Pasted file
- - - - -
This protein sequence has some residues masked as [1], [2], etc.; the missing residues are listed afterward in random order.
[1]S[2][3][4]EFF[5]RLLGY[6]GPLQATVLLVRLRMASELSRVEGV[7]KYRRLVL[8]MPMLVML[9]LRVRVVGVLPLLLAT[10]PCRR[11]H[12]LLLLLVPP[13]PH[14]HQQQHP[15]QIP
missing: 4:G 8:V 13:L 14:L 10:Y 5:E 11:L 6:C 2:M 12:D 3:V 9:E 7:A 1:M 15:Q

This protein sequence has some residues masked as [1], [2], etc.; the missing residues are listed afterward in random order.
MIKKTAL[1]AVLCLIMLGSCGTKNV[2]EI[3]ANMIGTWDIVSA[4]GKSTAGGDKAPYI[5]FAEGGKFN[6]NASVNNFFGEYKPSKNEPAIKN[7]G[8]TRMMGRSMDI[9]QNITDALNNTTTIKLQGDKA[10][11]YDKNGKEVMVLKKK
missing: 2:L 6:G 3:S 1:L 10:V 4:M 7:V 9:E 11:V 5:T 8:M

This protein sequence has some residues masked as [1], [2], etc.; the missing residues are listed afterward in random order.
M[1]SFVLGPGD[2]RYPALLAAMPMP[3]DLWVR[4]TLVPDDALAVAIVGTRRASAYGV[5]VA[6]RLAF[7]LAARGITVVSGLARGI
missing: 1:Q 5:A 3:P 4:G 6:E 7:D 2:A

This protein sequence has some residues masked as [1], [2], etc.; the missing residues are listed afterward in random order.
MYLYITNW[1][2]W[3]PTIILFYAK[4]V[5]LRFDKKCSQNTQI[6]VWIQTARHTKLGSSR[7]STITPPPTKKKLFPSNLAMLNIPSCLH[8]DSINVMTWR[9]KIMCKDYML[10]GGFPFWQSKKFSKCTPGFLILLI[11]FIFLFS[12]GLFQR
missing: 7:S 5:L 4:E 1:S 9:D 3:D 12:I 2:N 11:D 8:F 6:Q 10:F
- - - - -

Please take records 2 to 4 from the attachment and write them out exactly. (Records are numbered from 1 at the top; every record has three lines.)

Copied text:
This protein sequence has some residues masked as [1], [2], etc.; the missing residues are listed afterward in random order.
MIKKTAL[1]AVLCLIMLGSCGTKNV[2]EI[3]ANMIGTWDIVSA[4]GKSTAGGDKAPYI[5]FAEGGKFN[6]NASVNNFFGEYKPSKNEPAIKN[7]G[8]TRMMGRSMDI[9]QNITDALNNTTTIKLQGDKA[10][11]YDKNGKEVMVLKKK
missing: 2:L 6:G 3:S 1:L 10:V 4:M 7:V 9:E 11:V 5:T 8:M

This protein sequence has some residues masked as [1], [2], etc.; the missing residues are listed afterward in random order.
M[1]SFVLGPGD[2]RYPALLAAMPMP[3]DLWVR[4]TLVPDDALAVAIVGTRRASAYGV[5]VA[6]RLAF[7]LAARGITVVSGLARGI
missing: 1:Q 5:A 3:P 4:G 6:E 7:D 2:A

This protein sequence has some residues masked as [1], [2], etc.; the missing residues are listed afterward in random order.
MYLYITNW[1][2]W[3]PTIILFYAK[4]V[5]LRFDKKCSQNTQI[6]VWIQTARHTKLGSSR[7]STITPPPTKKKLFPSNLAMLNIPSCLH[8]DSINVMTWR[9]KIMCKDYML[10]GGFPFWQSKKFSKCTPGFLILLI[11]FIFLFS[12]GLFQR
missing: 7:S 5:L 4:E 1:S 9:D 3:D 12:I 2:N 11:D 8:F 6:Q 10:F